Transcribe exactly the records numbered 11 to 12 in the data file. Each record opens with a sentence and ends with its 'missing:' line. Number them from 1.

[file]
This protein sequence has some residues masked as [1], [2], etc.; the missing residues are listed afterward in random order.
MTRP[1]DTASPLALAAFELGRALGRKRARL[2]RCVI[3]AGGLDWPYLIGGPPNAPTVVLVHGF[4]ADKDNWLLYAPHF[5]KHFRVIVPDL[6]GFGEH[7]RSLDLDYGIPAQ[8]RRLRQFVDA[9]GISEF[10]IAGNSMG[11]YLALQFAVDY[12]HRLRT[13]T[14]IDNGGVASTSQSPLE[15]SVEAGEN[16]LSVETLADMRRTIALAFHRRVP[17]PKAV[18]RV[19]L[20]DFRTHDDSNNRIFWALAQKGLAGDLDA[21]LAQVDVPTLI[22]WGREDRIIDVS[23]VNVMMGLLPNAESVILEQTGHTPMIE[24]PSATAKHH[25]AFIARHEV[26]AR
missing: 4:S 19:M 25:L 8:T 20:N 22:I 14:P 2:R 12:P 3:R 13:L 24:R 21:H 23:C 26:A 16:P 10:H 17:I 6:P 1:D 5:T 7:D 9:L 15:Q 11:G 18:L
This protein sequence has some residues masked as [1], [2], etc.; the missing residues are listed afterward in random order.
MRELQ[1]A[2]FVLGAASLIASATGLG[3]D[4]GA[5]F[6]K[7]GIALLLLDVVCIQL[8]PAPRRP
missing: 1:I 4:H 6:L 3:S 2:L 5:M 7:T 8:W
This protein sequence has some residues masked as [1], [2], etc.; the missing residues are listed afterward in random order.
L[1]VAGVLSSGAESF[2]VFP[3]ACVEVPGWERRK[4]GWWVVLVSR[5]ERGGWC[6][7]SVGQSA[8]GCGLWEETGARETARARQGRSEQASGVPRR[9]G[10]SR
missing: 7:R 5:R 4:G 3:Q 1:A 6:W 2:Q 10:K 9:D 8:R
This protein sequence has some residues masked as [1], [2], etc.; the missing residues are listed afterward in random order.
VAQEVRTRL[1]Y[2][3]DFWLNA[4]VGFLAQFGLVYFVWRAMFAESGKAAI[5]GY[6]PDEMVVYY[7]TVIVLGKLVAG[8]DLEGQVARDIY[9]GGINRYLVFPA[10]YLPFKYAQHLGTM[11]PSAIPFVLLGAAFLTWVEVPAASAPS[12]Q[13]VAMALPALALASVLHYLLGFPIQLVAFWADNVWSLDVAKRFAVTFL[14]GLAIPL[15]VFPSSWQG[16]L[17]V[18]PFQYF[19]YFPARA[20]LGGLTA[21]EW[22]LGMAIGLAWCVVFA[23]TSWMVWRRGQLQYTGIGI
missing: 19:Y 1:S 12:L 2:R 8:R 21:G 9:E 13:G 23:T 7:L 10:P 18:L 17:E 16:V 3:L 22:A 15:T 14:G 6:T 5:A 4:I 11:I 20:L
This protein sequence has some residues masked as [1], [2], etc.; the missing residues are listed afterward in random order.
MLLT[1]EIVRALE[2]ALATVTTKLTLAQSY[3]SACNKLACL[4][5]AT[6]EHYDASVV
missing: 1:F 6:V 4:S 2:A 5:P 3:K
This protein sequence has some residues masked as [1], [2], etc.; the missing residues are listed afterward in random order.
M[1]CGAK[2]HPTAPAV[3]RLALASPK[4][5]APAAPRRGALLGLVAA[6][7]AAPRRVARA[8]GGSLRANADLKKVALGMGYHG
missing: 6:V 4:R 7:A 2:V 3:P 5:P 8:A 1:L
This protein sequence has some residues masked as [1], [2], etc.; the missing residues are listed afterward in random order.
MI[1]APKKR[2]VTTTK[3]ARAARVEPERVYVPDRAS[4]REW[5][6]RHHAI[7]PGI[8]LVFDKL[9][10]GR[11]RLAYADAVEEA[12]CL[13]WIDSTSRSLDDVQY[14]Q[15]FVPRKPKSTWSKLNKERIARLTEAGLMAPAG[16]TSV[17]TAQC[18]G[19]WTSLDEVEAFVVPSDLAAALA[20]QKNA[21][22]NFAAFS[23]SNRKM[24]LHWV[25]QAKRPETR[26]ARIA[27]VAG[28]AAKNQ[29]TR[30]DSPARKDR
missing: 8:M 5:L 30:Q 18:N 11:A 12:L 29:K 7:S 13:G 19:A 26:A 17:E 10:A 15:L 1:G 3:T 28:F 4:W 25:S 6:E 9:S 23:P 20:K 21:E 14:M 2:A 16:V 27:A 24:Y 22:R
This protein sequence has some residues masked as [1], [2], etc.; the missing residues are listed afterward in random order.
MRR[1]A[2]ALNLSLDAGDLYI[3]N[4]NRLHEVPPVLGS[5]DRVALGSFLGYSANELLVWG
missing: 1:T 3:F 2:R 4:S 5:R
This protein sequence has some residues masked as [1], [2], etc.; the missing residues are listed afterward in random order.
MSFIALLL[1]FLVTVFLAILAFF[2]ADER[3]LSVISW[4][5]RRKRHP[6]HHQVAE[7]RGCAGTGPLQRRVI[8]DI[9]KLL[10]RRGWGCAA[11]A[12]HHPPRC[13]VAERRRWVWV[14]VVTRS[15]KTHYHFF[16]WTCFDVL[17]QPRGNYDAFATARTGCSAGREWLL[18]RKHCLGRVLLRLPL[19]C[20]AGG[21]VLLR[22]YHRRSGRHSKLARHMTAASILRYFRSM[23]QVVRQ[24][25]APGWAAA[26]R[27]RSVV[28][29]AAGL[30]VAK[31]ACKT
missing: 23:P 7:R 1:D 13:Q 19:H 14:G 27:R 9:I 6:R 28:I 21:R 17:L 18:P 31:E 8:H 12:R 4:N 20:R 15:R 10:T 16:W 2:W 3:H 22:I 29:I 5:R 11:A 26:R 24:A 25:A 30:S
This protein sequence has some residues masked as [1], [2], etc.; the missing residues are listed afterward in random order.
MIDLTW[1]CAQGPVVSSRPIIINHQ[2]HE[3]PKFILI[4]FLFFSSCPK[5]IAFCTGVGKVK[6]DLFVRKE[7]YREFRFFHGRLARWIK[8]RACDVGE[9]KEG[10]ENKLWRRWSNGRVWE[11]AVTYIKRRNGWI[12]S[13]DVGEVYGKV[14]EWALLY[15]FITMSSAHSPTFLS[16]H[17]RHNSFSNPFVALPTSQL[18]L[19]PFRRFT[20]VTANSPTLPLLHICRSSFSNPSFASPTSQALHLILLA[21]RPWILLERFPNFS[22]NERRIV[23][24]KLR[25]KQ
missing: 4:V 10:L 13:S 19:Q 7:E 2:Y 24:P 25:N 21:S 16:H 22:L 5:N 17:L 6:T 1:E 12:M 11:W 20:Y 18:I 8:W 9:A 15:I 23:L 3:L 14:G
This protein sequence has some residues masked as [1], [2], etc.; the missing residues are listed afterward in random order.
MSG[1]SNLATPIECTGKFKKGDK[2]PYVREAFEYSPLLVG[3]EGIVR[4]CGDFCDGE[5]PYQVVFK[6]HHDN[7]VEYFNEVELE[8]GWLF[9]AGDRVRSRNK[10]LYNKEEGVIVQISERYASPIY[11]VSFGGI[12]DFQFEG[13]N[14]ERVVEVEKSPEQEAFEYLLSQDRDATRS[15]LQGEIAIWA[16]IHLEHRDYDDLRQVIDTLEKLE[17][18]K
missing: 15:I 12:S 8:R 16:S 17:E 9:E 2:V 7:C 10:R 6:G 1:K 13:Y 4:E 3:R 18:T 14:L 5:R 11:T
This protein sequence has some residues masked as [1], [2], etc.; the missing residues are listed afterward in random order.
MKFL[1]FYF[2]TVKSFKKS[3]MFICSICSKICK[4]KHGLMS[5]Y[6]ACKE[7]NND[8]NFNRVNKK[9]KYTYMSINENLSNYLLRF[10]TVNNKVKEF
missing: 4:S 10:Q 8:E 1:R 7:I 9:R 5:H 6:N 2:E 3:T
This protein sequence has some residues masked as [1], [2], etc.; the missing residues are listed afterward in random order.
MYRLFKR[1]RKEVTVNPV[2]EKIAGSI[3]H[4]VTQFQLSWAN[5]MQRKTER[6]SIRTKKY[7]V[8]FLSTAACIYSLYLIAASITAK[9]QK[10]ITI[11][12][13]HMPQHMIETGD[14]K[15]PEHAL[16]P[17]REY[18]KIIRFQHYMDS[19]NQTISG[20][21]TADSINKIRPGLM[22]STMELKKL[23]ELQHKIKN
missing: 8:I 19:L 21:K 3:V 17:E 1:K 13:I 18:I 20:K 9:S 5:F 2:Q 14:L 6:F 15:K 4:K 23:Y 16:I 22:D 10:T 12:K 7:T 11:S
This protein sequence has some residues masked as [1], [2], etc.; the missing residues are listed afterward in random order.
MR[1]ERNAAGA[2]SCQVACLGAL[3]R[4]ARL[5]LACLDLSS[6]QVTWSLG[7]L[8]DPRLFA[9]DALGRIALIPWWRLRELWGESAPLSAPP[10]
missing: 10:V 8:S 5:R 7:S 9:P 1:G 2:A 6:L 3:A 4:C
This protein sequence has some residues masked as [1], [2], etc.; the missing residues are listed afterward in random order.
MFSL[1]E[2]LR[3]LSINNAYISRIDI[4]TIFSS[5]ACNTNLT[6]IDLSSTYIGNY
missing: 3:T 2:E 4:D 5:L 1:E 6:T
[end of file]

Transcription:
This protein sequence has some residues masked as [1], [2], etc.; the missing residues are listed afterward in random order.
MSG[1]SNLATPIECTGKFKKGDK[2]PYVREAFEYSPLLVG[3]EGIVR[4]CGDFCDGE[5]PYQVVFK[6]HHDN[7]VEYFNEVELE[8]GWLF[9]AGDRVRSRNK[10]LYNKEEGVIVQISERYASPIY[11]VSFGGI[12]DFQFEG[13]N[14]ERVVEVEKSPEQEAFEYLLSQDRDATRS[15]LQGEIAIWA[16]IHLEHRDYDDLRQVIDTLEKLE[17][18]K
missing: 15:I 12:S 8:R 16:S 17:E 9:E 2:V 7:C 10:R 6:G 1:K 13:Y 4:E 3:R 18:T 14:L 5:R 11:T
This protein sequence has some residues masked as [1], [2], etc.; the missing residues are listed afterward in random order.
MKFL[1]FYF[2]TVKSFKKS[3]MFICSICSKICK[4]KHGLMS[5]Y[6]ACKE[7]NND[8]NFNRVNKK[9]KYTYMSINENLSNYLLRF[10]TVNNKVKEF
missing: 4:S 10:Q 8:E 1:R 7:I 9:R 5:H 6:N 2:E 3:T